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The Big Screen: ‘The Old Man And The Gun’


by Stephen Becker 11 Oct 2018

Robert Redford has said that his new movie, “The Old Man and the Gun,” will be his last.

Listen to an extended interview with filmmaker David Lowery in the player above or via the NPR One app.

And if that’s true, it means a Dallas director will guide his final performance (which is getting great reviews, BTW). This week on ‘The Big Screen,’ KERA’s Stephen Becker talks with the film’s director, David Lowery, about the experience.

“The Old Man & the Gun” is based on the real-life story of Texas bank robber Forest Tucker. Tucker was a career criminal. He was first imprisoned at age 15 and continued to spend the rest of his life in and out of jail. His story – including a few tales about his 30 attempts to escape prison (18 of which he says were successful) – was chronicled by David Grann for “The New Yorker” in 2003.

Lowery tells ‘The Big Screen’ that he believes Tucker, again portrayed by Redford, wasn’t a bank robber because he thought it’d make him rich.

“I don’t think he’s doing it for the money at all,” Lowery says. “The real Forrest Tucker wanted to go down in history as a classic, legendary outlaw. That’s who he wanted to be – he wanted to be the movie version of a bank robber, rather than an actual bank robber.”

"I played Jeremiah Johnson like this!": Robert Redford stars as Forrest Tucker in The Old Man & the Gun. Photo: Eric Zachanowich/Fox Searchlight Pictures

“I played Jeremiah Johnson like this!”: Robert Redford stars as Forrest Tucker in The Old Man & the Gun.
Photo: Eric Zachanowich/Fox Searchlight Pictures

And if that’s true, then Redford may have been the perfect man for the job. Redford’s one of Hollywood’s greatest leading men. And though he’s played tough guys like The Sundance Kid and stodgy like Bob Woodward in “All the President’s Men,” he’s known for his charm. And NPR film critic Glen Weldon says he’s perfect for the role: “Redford’s artisanal fuel mixture of charisma and (apparent) effortlessness [make] him a legend.”

This is the second film that Lowery has made with Redford. He says the Oscar-winning director is always a willing participant but was able to pass along some wisdom.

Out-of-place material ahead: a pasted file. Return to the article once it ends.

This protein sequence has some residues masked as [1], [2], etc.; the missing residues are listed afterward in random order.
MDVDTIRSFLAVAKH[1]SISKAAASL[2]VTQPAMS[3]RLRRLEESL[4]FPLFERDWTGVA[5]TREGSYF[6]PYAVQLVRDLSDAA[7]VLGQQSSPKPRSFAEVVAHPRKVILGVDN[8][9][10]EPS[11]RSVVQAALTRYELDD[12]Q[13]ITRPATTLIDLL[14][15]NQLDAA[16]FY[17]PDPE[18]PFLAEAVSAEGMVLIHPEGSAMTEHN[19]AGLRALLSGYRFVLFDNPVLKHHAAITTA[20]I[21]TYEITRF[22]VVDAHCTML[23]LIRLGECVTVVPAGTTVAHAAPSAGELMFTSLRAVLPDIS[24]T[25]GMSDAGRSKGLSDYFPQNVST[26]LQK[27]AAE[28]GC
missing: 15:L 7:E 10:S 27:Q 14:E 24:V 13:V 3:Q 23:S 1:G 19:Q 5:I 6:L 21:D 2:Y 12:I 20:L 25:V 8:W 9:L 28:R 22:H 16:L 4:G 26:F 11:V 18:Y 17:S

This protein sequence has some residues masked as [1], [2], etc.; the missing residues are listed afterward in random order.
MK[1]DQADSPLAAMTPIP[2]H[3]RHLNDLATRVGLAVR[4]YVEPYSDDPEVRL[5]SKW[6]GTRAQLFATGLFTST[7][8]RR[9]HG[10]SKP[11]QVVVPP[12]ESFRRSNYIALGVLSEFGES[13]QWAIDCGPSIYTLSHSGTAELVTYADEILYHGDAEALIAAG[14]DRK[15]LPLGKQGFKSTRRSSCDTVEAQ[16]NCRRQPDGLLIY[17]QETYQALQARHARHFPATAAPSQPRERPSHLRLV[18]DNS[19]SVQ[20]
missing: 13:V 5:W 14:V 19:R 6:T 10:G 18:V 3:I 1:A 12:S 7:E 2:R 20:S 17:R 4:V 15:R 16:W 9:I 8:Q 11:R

“He took direction really well. Although, sometimes I would ask him to do something. And he would say, ‘I’ll do it again, but I was doing it on the first take and you just weren’t paying attention.’ And he was always right “

Sissy Spacek and Robert Redford in The Old Man & the Gun Photo: FOX SEARCHLIGHT

Sissy Spacek and Robert Redford in The Old Man & the Gun
Photo: FOX SEARCHLIGHT

Redford isn’t the only film legend on screen in “The Old Man & the Gun.” The 68-year-old, Academy Award-winning Sissy Spacek co-stars in the film. The actors’ characters meet as Tucker’s running away from a crime scene. Their relationship is fun. It’s flirty. And for cinema, it’s unconventional because of how it portrays falling for someone in your 60s.

“I really wanted them to feel like 16-year-olds flirting and falling in love in the way you might in high school,” says Lowery. “I didn’t want this to feel like a “late-in-life” romance. I wanted the romance to bring all of the teenage passion back to these elder statesmen and women of cinema.”

Lowery says he really tried to direct them like they were young. He told Redford to consider that Tucker had been in and out of prison since his teens. He wanted to Tucker to be emotionally and maturely stunted. And Lowery wanted Tucker’s eternal youth to bring something wistful out of  Spacek’s character.

Sissy Spacek and Robert Redford in The Old Man & the Gun Photo: FOX SEARCHLIGHT

Sissy Spacek and Robert Redford in The Old Man & the Gun
Photo: FOX SEARCHLIGHT

“She’s someone who’s grown and matured and who has had a lot of life experience, but something about Bob [Redford] brings out that 16-year-old girl in her,” says Lowery.

The film is primarily set in Texas – Dallas during the 80s – but it was mostly filmed in Ohio. Despite the off-site filming, “The Old Man & the Gun” captures the time and place in which it’s set. Lowery says doing that takes a lot of thought because he doesn’t want be hitting people over the head with Texas Flags or shots of Reunion Tower.

“I really try to find a texture. And that’s what I lean into,” says Lowery. “With all of my films prior to this one, I’ve never specified when they take place. They’re always in some hazy period, which has long since passed. But we don’t know when exactly that is.”

Lowry says he wanted to be subtle about establishing the setting for this film despite having very specific time and place stamps in the film, so he’d sneak in a Dallas police car or an out of focused skyline because he thinks that’s a more graceful way to set the scene.

“The Old Man & the Gun” is showing in theaters across North Texas.

 

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